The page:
Betty Jones, writing in the Exchange Essentials, “Block Play,” shares these observations about making the most of children’s work with three-dimensional materials:
"With full-size materials children build spaces they can live in, indoors or out. Large hollow wooden blocks — expensive and worth the investment — are the most durable and versatile material. They can be combined in many ways to create houses, sidewalks, walls, and trains...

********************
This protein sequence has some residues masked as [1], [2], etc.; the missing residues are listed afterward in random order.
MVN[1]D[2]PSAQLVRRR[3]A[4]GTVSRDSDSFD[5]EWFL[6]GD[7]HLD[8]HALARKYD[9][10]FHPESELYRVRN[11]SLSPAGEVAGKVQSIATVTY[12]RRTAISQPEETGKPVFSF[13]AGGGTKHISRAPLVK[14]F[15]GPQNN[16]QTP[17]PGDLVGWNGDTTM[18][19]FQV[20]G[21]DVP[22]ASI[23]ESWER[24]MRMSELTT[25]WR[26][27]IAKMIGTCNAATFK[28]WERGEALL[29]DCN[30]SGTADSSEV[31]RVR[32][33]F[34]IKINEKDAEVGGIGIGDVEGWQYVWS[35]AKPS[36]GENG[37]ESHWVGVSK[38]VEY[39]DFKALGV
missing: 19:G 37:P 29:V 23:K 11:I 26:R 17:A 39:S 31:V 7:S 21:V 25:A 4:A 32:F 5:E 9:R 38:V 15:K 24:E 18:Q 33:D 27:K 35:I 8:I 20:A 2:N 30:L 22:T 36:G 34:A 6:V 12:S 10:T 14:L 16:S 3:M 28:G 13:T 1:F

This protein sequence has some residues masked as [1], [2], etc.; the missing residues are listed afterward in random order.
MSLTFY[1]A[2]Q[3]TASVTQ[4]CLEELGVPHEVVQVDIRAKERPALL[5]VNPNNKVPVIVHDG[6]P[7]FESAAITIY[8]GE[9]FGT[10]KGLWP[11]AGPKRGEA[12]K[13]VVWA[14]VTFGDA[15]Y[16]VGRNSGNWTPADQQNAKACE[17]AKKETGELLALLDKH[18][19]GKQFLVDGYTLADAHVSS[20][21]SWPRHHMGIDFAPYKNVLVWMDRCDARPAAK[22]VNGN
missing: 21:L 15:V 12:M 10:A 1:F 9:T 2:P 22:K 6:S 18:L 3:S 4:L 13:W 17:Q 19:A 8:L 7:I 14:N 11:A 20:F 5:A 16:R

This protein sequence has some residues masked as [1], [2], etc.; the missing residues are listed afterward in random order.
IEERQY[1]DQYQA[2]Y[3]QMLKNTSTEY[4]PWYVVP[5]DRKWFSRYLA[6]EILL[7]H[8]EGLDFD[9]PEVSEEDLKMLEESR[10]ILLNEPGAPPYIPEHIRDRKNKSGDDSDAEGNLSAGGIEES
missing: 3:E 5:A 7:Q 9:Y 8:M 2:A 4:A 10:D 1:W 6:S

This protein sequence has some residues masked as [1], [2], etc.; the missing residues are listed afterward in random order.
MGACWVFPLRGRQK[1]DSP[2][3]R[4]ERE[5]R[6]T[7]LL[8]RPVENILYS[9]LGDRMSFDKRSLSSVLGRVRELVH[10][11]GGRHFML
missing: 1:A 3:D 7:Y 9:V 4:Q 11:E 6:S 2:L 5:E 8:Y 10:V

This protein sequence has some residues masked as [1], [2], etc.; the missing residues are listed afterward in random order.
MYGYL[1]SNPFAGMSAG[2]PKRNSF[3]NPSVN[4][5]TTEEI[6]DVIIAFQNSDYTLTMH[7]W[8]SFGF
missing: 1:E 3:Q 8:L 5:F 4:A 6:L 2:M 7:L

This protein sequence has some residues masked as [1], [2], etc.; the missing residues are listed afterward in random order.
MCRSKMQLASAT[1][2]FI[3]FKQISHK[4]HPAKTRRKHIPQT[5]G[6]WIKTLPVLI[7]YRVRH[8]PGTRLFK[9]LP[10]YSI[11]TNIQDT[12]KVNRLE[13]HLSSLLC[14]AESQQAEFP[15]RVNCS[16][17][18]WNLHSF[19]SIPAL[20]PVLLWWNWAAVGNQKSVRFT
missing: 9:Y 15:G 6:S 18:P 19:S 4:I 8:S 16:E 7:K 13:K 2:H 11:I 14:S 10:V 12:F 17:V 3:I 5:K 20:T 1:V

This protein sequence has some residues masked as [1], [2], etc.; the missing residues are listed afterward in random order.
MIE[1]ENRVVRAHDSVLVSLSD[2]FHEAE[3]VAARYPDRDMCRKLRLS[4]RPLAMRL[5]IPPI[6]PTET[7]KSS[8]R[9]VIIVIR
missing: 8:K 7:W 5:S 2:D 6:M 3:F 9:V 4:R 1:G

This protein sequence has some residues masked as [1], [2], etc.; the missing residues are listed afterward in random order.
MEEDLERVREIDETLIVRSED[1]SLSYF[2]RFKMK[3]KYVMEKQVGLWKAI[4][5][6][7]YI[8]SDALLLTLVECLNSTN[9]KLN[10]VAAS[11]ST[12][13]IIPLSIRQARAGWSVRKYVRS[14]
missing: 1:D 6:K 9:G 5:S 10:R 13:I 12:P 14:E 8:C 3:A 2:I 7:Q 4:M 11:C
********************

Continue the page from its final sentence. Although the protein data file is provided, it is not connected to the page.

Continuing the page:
Blocks can be extended with a variety of less expensive and free materials — boards, crates, large pieces of cardboard, sheets, and blankets (for roofs and doors). Loose parts enable children to become inventors and problem solvers: If there isn't enough room on our bus, how can we make it bigger? If I want my little house all to myself this morning, what can you use to build a little house on your own? The availability of enough loose parts helps adults manage conflicts between children by suggesting new ideas for their play."
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